Demonic Nihilism – Robert W. Malone MD 8/8/23


Jill and I are in Mountain View, California today. It turns out this is a long way from Virginia. And I am not just talking about physical distance.

Between a lovely VIP dinner with lovers of freedom last night and my speaking event tonight, I have an important interview about AI and a podcast with Shannon Joy. That gives me a few hours to get a Substack out. All on West coast time – which shifts us three hours. No problem. Life on the road is something we just adapt to.

As I woke up this morning, my mind turned to last night’s dinner conversation centered around good and evil, the state of the United States, and where do we go from here. How to we take back our country, our constitution, our children, in the face of great evil?

But what is this evil? This amorphous absence of good?

So an hour later in the morning, Jill and I found ourselves in the cafe at the upscale hotel where we are staying. We are temporarily lodging in the heart of “Silicon Valley”, at a hotel on the grounds of the old Moffett AirField. This hotel is mostly populated by California technocrats and business people. Clearly a wealthy, well educated clientele. As I watched the people in the cafe, I am thinking to myself that these should be “our people”, as both Jill and I were born and bred Californians. But the truth is we left California for good in 1996 and have never looked back. The state moved on and luckily for us, so did we.

The people who were starting their day in that cafe were getting coffee, green tea and breakfast. But these adults did not look like enlightened leaders of the free world; they were disheveled, clothing unkept and worn shoes dirtied. Others wore athletic clothes – mostly mismatched. As this was mostly an under-40 crowd; one would expect a certain level of fitness, but in fact most were over weight. Rolls of fat peeking out of too tight clothing. Surprisingly, women in particular seemed to care less what they looked like. All eyes were glued to screens – phones and computers. Even those in groups were quiet – as their attention was fixated on their personal entertainment devices. The absence of passion, the lack of vitality seemed to permeate the air. If there is one word for how people presented themselves, it would be dull. As if some vital essence of life had been sucked from their very souls.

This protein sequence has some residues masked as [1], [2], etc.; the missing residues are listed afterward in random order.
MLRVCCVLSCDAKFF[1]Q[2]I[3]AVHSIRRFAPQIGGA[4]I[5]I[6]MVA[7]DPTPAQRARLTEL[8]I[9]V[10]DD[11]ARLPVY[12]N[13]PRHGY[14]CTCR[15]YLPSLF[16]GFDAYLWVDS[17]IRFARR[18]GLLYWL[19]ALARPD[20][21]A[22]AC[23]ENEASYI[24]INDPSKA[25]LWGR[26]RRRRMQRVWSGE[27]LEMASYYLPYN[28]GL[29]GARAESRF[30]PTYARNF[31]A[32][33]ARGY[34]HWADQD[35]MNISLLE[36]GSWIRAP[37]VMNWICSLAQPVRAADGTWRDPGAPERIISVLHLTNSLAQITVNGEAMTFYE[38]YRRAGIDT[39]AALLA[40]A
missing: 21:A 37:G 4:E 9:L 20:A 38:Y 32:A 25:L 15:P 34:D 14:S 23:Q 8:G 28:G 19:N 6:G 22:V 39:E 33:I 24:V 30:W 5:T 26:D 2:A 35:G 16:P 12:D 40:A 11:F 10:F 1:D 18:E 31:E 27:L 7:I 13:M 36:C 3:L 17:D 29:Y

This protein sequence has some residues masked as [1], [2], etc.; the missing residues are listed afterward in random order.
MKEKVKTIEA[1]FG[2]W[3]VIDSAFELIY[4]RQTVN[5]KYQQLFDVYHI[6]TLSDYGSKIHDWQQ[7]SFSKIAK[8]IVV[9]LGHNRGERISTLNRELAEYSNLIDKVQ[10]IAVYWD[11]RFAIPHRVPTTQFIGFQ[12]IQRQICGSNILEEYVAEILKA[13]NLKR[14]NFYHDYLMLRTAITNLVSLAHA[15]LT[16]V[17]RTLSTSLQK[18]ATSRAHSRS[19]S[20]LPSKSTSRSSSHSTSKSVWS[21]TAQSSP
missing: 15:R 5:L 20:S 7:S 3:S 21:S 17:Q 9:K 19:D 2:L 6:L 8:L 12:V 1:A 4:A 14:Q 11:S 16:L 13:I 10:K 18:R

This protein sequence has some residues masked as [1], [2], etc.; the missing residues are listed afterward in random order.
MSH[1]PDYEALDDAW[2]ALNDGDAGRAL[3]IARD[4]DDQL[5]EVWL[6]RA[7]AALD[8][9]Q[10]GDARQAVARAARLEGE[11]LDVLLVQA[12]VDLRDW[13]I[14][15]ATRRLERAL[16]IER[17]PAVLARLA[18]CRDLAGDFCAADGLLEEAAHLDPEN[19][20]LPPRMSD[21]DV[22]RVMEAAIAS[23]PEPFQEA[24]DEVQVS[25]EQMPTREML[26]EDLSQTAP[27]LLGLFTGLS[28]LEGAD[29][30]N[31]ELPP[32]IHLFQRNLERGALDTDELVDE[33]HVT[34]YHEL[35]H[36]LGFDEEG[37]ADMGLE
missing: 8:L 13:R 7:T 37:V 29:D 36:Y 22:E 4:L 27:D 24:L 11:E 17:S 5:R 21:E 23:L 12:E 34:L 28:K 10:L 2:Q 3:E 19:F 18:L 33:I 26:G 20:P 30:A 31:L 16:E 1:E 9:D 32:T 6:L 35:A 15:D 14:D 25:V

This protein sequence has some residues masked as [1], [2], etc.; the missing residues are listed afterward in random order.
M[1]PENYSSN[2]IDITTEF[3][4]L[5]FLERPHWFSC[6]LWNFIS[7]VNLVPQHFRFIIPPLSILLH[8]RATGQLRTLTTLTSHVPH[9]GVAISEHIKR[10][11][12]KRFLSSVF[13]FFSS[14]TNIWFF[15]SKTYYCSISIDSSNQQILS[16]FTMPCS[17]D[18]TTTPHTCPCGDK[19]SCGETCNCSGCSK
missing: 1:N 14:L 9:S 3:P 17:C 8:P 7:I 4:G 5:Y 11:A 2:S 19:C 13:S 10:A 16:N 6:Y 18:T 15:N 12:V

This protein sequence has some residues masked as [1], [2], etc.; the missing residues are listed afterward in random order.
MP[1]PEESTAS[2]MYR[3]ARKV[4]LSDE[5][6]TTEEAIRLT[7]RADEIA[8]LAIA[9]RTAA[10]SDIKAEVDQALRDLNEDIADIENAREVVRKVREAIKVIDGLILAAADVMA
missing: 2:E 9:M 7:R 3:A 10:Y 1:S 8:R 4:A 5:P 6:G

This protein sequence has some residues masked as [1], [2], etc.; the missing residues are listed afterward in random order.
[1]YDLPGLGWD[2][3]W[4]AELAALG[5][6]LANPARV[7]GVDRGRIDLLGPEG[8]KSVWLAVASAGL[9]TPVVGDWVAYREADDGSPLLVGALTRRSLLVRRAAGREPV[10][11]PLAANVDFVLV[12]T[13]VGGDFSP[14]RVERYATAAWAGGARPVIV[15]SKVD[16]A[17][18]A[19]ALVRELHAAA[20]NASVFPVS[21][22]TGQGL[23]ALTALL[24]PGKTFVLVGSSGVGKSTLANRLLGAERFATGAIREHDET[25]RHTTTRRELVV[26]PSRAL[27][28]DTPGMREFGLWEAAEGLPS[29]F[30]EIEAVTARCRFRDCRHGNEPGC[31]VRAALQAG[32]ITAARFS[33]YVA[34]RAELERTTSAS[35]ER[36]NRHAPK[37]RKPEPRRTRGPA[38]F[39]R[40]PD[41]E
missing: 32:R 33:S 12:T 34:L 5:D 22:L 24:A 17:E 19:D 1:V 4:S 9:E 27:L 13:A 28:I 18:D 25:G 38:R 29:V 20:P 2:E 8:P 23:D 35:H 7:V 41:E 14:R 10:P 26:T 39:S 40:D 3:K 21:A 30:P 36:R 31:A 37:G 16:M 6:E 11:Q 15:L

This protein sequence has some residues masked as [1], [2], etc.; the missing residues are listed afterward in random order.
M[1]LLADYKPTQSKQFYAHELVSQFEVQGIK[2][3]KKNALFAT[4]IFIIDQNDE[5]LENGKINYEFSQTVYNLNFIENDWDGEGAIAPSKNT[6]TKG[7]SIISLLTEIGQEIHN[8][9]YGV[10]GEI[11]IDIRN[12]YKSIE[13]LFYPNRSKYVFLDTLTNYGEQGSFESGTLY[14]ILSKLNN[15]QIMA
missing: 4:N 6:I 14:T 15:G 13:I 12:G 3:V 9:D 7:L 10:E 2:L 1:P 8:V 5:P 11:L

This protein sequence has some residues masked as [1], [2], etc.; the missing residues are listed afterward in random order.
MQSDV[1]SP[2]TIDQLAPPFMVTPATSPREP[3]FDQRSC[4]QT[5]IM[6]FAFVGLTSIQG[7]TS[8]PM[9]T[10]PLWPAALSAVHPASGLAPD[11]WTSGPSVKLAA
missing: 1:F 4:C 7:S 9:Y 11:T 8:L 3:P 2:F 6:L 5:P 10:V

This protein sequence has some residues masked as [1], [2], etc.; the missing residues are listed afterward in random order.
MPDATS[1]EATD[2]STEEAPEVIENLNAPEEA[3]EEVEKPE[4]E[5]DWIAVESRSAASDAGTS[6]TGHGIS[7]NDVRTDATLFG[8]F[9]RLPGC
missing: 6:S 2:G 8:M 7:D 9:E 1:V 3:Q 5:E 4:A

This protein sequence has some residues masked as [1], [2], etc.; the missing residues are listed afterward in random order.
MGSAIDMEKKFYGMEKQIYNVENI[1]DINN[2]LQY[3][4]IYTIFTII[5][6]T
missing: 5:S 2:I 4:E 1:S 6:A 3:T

As I observed people beginning their day. I felt a wave of sadness of what the people of this great nation, of the California state which once held such promise, have become.

Which is why the newest Unherd article titled, America is now a zombie state: Demonic nihilism has infected the nation(which is behind a paywall) resonated deeply in my soul.

Zombies. We have become a nation of zombies.

From the article:

…the approaching death by senescence of the American experiment in ordered liberty. The problem goes well beyond presidential dementia. The US Senate (from the Latin senex, “old”) looks more like the waiting room of a geriatric neurologist than a council of wise elders. There’s Mitch McConnell, prone to falls and freeze-ups; wheelchair-bound and confused Dianne Feinstein; and John Fetterman, who at only 53 is less fit for public service than any other member of that formerly august body. It’s as if C-SPAN, a network that televises congressional hearings, decided instead to air absurdist, post-apocalyptic horror films.

The zombification of the Capitol — not to mention our city streets, which have become permanent encampments of the dazed and disturbed — is merely a symptom of the underlying disease. Like all institutions, politics falls apart without regular infusions of constructive energy. A modern democracy is healthy only if its major parties grow organically from their voters, representing their interests by habit and inclination even more than conscious effort.But the grassroots politics Tocqueville admired when he visited the US in the 1830s gave way long ago to the top-down astroturfing of technocratic managerialism. Our governing elites represent no one but themselves and their cronies, and they don’t welcome shocks to the system. Insurgent candidates such as Robert Kennedy Jr. and Vivek Ramaswamy, whose public elevation of the concerns of many Americans aims to revitalise national politics, are censored and met with active resistance, even by their own parties.

It’s not just in politics that the wellsprings of individual and social vitality have dried up. Americans are marrying less and later, and having too few children, to reproduce themselves and the families that nurtured them. What is more, our public schools have largely ceased to transmit the accumulated knowledge and civilisational wisdom of the past to the children we do have. A taste for historical repudiation has taken hold across the culture, leading curators to “contextualise” art, city governments to take down statues, colleges to rename buildings, and publishers to censor or rewrite books. But creativity withers when it ceases to be nourished by the oxygenated blood of the tradition. Little wonder that Hollywood increasingly cannibalises its legacy by pouring old films into new plastic scripts….

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